The U.S. Justice Department charged Saab in 2019 in connection with a bribery scheme to take advantage of Venezuela’s state-controlled exchange rate. The U.S. also sanctioned him for allegedly orchestrating a corruption network that allowed Saab and Venezuelan President Nicolas Maduro to profit from a state-run food subsidy program.

Saab’s lawyers have called the U.S. charges “politically motivated.”

Cape Verde national radio reported the extradition on Saturday. The government of Cape Verde was not immediately available to comment.

A U.S. Justice Department spokesperson confirmed Saab’s extradition and said he is expected to make his initial court appearance on Monday in U.S. District Court for the Southern District of Florida.

In a Twitter post, Colombian President Ivan Duque called Saab’s extradition “a triumph in the fight against drug trafficking, money laundering and corruption by the dictatorship of Nicolas Maduro.”

The former Citgo executives, who were arrested in November 2017 after being summoned to a meeting at PDVSA headquarters in Caracas, were taken from their homes to one of the headquarters of the intelligence police, two sources said on Saturday.

The six former executives had been released from jail and put on house arrest in April.

The group is made up of five naturalized U.S. citizens and one permanent resident. The U.S. government has repeatedly demanded their release.

“My father cannot be used as a bargaining chip,” said Cristina Vadell, daughter of former executive Tomeu Vadell. “I’m worried for his health, even more given the country’s coronavirus cases.”

The Ministry of Communications and the Attorney General’s office did not immediately respond to requests for comment.

(Reporting by Mayela Armas and Deisy Buitrago in Caracas and Julio Rodrigues in Praia; Additional reporting by Daphne Psaledakis in Washington; Writing by Bate Felix and Julia Symmes Cobb; Editing by Daniel Wallis and Leslie Adler)

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Politics Briefing: Trudeau to visit Tk'emlúps te Secwépemc First Nation next week – The Globe and Mail

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Hello,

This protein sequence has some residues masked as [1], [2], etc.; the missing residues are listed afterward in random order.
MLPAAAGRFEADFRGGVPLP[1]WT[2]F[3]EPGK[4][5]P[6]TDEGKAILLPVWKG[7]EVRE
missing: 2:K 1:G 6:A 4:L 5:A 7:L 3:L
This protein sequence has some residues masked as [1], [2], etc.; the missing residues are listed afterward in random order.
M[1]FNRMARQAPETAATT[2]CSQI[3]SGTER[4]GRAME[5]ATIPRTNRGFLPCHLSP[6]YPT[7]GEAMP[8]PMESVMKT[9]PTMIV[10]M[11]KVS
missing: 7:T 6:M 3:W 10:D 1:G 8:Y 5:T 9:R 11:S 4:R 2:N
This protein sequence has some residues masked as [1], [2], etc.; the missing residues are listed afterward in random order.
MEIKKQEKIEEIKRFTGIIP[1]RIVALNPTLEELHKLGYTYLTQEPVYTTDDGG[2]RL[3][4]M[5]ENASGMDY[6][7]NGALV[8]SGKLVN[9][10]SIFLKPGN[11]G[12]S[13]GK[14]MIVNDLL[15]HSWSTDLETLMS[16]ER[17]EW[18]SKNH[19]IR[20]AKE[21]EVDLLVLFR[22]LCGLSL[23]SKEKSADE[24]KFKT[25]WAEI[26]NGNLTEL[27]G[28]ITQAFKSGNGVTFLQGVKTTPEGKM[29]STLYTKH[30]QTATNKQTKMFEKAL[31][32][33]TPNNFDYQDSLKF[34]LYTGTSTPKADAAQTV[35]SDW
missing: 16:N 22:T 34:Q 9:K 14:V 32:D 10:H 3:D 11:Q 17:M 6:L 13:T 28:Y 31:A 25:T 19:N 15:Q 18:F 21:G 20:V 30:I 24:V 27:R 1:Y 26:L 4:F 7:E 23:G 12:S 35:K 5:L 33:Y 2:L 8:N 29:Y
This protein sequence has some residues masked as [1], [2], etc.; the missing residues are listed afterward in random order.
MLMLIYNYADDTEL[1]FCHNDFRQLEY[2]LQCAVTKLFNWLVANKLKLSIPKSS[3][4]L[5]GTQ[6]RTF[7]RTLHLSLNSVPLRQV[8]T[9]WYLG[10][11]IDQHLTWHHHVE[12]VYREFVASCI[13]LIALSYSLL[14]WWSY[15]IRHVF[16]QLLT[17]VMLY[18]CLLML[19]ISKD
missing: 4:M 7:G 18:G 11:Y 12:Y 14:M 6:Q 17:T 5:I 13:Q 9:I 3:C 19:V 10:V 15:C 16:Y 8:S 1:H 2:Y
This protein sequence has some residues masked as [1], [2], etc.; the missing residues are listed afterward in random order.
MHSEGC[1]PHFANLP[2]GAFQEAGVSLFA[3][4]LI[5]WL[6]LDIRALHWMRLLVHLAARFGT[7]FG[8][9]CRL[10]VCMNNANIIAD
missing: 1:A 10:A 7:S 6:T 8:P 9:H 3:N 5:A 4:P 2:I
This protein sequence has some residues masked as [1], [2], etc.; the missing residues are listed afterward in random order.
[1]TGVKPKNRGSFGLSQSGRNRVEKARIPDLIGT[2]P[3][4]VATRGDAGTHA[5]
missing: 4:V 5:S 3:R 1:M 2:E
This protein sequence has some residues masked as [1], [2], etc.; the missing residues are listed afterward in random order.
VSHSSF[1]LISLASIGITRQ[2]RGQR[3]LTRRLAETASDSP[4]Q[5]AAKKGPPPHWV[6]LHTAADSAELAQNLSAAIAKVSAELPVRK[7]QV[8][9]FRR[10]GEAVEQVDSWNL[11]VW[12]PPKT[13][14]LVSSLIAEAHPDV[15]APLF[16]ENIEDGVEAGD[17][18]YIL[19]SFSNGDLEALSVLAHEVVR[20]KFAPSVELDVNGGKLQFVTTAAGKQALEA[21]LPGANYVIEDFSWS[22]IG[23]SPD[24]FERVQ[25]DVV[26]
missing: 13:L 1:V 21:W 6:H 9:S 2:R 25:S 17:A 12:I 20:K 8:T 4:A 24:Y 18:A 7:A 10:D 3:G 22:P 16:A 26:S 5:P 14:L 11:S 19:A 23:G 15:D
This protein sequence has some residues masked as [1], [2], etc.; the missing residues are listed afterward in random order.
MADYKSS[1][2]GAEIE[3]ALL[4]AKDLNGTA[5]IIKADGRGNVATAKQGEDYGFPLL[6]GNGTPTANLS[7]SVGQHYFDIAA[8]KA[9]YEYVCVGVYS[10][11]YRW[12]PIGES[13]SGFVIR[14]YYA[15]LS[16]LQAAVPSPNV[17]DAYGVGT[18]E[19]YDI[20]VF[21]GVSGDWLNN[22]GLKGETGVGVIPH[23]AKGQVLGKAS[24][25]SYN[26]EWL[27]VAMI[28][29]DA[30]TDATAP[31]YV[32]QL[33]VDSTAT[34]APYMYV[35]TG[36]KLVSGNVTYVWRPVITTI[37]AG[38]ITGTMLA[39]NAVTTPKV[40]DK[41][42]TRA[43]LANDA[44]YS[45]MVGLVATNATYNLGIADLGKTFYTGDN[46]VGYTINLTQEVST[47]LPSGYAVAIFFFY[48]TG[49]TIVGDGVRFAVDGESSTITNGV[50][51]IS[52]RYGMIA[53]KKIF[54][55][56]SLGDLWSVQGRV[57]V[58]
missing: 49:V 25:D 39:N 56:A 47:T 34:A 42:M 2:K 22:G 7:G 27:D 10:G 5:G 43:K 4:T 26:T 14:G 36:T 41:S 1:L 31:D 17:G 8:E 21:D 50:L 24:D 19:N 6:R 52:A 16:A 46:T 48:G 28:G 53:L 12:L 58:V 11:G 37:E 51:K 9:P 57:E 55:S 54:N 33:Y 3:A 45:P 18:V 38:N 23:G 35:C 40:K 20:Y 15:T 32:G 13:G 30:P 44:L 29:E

Prime Minister Justin Trudeau has accepted an invitation to visit Tk’emlúps te Secwépemc First Nation on Monday, after not visiting the community two weeks ago on the first National Day of Truth and Reconciliation.

The B.C. First Nation had previously said that Mr. Trudeau did not response to an invitation to attend a ceremony near the former Kamloops Indian Residential School to mark the inaugural event. Mr. Trudeau apologized last week for travelling to Tofino for a vacation on that day instead, calling it a mistake that he regrets. He said he was looking forward to visiting the community.

Monday’s visit will not be a public event, according to a press release.

People listen as drummers begin to play after a moment of silence during a Tk’emlúps te Secwépemc ceremony to honour residential school survivors and mark the first National Day for Truth and Reconciliation, in Kamloops, B.C., on Thursday, Sept. 30, 2021.

DARRYL DYCK/The Canadian Press

Mr. Trudeau’s office also confirmed Friday that the swearing-in ceremony for his new cabinet will take place on Oct. 26, and that Parliament will resume a month later on Nov. 22.

The release from the Prime Minister’s Office said that early priorities for the government will include introducing legislation to ban conversion therapy, 10-day paid sick leave for all federally regulated workers, accelerating climate action and working with Indigenous communities on reconciliation.

There will also be a focus on vaccination against COVID-19: the government outlined five vaccination commitments in the first 100 days, which includes ensuring everyone 12 and up who travels by air or rail in Canada has had their shots.

Speculation continues about which MPs will be in the new Liberal cabinet, though Mr. Trudeau promised last month that his cabinet will once again be gender-balanced, continuing a trend established in his first two mandates. He’s also confirmed that Chrystia Freeland will remain Finance Minister and Deputy Prime Minister.